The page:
What kind of response have you gotten on that?
My favorite was when I was called not a feminist. Especially considering one of the women in the video is called Unwoman, you know, from Margaret Atwood? And I just recently covered over a disastrous, messed-up feminist tattoo. So I was like, 'Wow, we're not feminist'? That was my favorite. But we've received mostly people saying 'This is so incredibly racy,' and I just didn't think it was all that racy. And I feel like I'm kinda prudish. I was shocked. I didn't think people were going to be that freaked out by boobies.
It's almost less the boobies themselves, and more that the general mood of the video is so seductive -- the lighting, and the imagery of the wine and everything.
Which is great, because the sleaziness of it -- and it does have a little bit of sleaze to it, because there's film grain in it and stuff -- I feel like that goes with the buzziness and the sleaziness of the analog synths that we are now so obsessed with. And that song is closest to what our new music sounds like. I'm excited that it's not just the video that the people are reacting to -- they're also saying the song is fantastic.
I read that early on you did a set with typewriters and glassware. Tell me how your live set has evolved.
This particular show, it's going to be ridiculous, like Howard Jones-type stacks of keyboards. And I might be playing a little something something here and there, but for the most part, because there's only two of us onstage, I'm going to be doing my darnedest to entertain. Something I'm going to be bringing to the set this time is a little bit of extra lighting. I know that the Indy has a beautiful rig, but I want to add a little something-something.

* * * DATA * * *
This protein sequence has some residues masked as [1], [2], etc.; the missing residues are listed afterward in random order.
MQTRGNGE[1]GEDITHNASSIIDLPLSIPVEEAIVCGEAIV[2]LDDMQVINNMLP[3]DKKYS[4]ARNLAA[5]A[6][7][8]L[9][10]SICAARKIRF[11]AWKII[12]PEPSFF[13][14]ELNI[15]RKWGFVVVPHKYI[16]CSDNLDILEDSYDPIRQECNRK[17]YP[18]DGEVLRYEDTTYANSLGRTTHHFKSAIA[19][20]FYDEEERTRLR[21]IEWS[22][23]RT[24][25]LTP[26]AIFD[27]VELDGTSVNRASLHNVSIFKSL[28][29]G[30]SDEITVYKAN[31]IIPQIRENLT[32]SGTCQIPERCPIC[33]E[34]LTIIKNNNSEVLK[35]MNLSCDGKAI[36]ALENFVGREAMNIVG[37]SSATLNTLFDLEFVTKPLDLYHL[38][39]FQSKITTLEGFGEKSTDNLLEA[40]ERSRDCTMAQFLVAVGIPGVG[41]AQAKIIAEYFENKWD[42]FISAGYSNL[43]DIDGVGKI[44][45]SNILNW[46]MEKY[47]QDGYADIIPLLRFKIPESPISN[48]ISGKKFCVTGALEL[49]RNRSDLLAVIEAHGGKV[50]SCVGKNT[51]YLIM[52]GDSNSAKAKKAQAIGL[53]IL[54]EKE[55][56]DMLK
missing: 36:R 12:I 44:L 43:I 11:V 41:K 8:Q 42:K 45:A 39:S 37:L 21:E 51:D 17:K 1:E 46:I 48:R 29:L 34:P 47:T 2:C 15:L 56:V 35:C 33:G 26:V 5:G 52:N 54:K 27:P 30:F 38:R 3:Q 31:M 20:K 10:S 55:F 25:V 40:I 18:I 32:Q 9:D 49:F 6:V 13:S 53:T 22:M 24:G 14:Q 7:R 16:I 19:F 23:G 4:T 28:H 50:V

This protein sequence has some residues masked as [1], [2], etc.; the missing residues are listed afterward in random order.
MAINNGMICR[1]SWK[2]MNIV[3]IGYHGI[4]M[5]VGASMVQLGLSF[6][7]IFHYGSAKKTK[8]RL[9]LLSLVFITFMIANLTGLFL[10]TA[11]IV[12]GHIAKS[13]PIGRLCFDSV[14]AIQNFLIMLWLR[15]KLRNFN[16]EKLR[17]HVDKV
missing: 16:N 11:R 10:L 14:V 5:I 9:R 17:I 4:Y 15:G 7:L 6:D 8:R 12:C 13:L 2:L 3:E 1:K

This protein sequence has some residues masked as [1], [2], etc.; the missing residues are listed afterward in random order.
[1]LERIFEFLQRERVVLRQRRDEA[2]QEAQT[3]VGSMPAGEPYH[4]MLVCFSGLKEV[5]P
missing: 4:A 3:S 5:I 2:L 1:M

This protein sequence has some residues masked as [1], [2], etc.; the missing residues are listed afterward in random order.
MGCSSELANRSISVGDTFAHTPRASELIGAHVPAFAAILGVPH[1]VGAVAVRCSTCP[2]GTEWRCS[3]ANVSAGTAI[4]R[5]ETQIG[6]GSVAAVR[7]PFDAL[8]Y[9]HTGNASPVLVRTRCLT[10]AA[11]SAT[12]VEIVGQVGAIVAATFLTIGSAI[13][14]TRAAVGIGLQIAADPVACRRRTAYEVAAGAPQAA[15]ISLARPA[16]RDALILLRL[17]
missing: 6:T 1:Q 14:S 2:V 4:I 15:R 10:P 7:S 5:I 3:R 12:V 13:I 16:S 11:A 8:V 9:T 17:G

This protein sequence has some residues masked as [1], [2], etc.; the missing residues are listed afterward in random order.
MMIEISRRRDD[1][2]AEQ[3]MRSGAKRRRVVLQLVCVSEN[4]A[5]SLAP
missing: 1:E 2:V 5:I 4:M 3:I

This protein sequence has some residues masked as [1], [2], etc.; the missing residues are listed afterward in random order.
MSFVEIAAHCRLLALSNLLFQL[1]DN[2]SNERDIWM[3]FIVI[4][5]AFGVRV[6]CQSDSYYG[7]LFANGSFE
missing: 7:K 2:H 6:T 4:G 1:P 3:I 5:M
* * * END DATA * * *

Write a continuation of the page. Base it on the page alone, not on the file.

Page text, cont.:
What inspired the name Stripmall Architecture?
It was something that everybody hates, and nobody ever really thinks about.
So you named your band after something that nobody likes?
Yeah. And I love how nowadays they're looking more and more like they've just been airlifted in. And they're the same everywhere.
You also do an amazing job with the visuals in your releases, website, videos. I'm curious about the inspiration for that.
Our designer is essentially a member of the band at this point. His name is the Mystery Parade, or Max Medina, and he pretty much does everything. We really think about it pretty darn hard. I realized a little bit ago that with a band, it's more than just the songs that you are quote-unquote selling. It's the mood. It's an atmosphere, and so the visuals are totally a part of that -- the videos, the graphic design. The live show. It's all part of the mood that you're giving people. It's less 'what do you sound like?' and it's more 'what do you feel like?' And I want people to know that our music feels a little bit ominous, a little bit sexy, a little bit creepy, and definitely something that you can enjoy and bob your head to.
Do you support yourselves through music, or do you have day jobs?
Currently I have been laid off from a major financial institution. I am being paid for 11 months to do nothing but this. My husband works in wine. So we always have fantastic wine at our house and at our band practices. And actually a lot of the venues in S.F., we call ahead and we ask if we can bring wine in, and they'll let us. And you know those girls in that video were drinking some fine shit. We treated them nice.
Stripmall Architecture performs this Saturday, June 23, at the Independent with Warm Soda and Will Sprott. 8:30 p.m., $10/$12; www.theindependentsf.com.